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Digital tyre gauges, probably hacked to record the output.
Response time is questionable and max pressure usually no higher than 150psi. 99.5psi is the most common I'm seeing.
However they are cheap.
I've got a $2 one from Radioshack, not only digitial but also talks (and is bilingual). The problem is they only go to 100 PSIG.
Most use a piezo-resistive element so they should have sufficiently fast response times. Rip the sensor out of the gauge. Add a battery and record with a PC sound card.
Should work with a generic combuston gun, but not much use in a hybrid.
Mabye just make your own with a pressure transducer and an A/D Converter?
Edit: I think this is what Jimmy was getting at, except he lets the sound card read the analog output. They sell ones that work up to 30k PSI, they ain't cheap though.
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I was actually thinking along the line of recording a constant digital output rather than an audio signal.
There are large numbers of digital pressure gauges out there but you're looking at a hundreds of dollars for them, the cheapest devices are the mass produced ones intended for an average joe to use and tyre gauges are what turns up.
Turbo & Hotwired:
Yep, you can buy suitable gauges but who's got at least a couple hundred bucks that they cost?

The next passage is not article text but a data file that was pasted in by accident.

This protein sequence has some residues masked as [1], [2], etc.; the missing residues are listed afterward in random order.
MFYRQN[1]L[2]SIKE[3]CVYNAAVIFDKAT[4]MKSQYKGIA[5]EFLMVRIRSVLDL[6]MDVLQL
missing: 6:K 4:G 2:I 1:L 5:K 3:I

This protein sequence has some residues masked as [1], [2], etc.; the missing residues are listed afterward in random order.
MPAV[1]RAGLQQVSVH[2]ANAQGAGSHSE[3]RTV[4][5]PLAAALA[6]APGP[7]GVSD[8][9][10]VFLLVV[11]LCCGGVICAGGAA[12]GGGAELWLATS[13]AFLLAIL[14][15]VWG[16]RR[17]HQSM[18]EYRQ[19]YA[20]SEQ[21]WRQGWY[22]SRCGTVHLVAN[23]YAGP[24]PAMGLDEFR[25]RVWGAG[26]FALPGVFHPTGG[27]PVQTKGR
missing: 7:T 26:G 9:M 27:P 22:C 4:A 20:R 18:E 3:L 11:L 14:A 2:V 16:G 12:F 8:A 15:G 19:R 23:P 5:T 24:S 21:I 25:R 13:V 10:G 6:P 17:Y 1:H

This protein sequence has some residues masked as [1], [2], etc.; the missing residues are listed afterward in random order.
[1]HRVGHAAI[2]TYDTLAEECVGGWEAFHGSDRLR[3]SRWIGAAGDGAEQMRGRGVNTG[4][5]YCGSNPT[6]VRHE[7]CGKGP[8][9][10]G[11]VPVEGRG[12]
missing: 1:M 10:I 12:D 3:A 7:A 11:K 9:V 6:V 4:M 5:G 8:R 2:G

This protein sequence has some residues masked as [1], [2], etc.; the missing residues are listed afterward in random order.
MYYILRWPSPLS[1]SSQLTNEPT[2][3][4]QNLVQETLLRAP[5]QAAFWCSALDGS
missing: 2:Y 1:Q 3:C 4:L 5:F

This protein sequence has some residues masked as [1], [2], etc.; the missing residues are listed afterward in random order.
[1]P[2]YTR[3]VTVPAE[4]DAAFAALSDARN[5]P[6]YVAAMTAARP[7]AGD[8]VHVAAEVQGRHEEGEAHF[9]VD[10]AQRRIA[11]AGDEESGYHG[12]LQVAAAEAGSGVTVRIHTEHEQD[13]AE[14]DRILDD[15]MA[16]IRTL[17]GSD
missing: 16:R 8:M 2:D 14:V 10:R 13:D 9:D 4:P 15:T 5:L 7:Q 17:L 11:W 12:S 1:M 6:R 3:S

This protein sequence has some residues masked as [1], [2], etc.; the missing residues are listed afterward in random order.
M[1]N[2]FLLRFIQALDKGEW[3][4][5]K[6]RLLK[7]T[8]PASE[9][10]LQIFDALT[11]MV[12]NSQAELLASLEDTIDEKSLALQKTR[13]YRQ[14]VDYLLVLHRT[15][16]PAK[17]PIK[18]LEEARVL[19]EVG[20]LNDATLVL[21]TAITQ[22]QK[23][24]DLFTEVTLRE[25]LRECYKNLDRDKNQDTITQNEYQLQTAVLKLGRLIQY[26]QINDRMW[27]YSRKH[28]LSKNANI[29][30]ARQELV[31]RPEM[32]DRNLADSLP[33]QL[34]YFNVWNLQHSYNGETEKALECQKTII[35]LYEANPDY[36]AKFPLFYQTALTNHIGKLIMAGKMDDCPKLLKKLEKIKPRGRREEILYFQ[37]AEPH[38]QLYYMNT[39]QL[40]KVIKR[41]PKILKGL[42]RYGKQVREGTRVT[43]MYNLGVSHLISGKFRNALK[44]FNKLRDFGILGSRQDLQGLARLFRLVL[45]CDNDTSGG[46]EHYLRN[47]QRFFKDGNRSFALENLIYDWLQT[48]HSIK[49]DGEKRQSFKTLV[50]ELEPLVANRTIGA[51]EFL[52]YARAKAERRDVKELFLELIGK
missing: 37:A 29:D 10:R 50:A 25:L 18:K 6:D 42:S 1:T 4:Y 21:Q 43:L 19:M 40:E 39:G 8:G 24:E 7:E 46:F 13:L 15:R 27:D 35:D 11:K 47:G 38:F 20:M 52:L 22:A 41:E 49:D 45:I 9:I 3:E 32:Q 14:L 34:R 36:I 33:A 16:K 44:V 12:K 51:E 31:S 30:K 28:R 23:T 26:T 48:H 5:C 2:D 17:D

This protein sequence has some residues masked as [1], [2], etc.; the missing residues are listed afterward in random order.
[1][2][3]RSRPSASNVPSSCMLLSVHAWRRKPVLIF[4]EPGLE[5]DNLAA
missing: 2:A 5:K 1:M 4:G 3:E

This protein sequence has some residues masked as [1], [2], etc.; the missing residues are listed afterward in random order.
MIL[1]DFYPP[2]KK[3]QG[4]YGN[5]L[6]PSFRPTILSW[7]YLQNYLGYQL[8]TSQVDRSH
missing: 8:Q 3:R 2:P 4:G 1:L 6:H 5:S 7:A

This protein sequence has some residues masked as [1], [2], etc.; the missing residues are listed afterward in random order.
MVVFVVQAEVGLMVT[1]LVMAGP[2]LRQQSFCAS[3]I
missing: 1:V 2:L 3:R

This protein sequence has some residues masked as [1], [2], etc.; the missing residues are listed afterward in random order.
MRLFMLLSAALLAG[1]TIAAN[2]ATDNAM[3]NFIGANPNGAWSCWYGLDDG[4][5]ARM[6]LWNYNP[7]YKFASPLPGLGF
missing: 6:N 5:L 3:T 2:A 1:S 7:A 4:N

Regarding data acquisition, the soundcard is an A/D system and does record a constant digital signal. The soundcard is really the way to go. You don't need sample rates above the 48KHz the sound card will do, or more than the 16 bit precision and two channels is enough for a heck of a lot of things. Besides, an A/D system with specs like a soundcard will cost muchos bucks, might as well take advantage of the huge price break you get on a consumer device.
What type of effort would it take to direct a piston down onto a load cell/strain gauge?
I don't know the typical frequency response times of these things, but I thought I'd throw it out there.
(of course, this is probably how they make commercial "digital" pressure gauges)
Can someone tell me what the difference between a pressure transducer and a pressure gauge is? And why does the response time matter? (these things are physical mechanisms, the delay in them is only the in the inertia of the moving parts inside... I can't imagine the delay would be very long...)
Also, couldn't you angle a video camera to the pressure gauge? video cameras take 29.7 frames per second. (or around there). That type of speed would definitely allow you to see the gauge pressure at its highest.
I'm asking because I might need peak pressure for a project in physics.
A pressure transducer is a (often piezoelectric) gizmo that produces an electrical current or voltage in response to pressure. What you do with that current/voltage is up to you.
A pressure gauge is a mechanical gizmo that (usually) spins a needle to indicate a pressure. You know, a pressure gauge!
If it takes 0.05 s for your gauge's needle to spin from 0 to 100 psi when hit with a 100 psi event, that needle will only register events that last at least 0.05 s. If the event lasts for (say) 0.005 s, you're never going to know that you got hit with 100 psi. You may know you got hit with something, but you're not going to know what you got hit with. You may THINK you know, but you don't.
And that's where you'd be wrong.
29.7 frames per second is pathetic where high speed events are concerned. It simply isn't fast enough.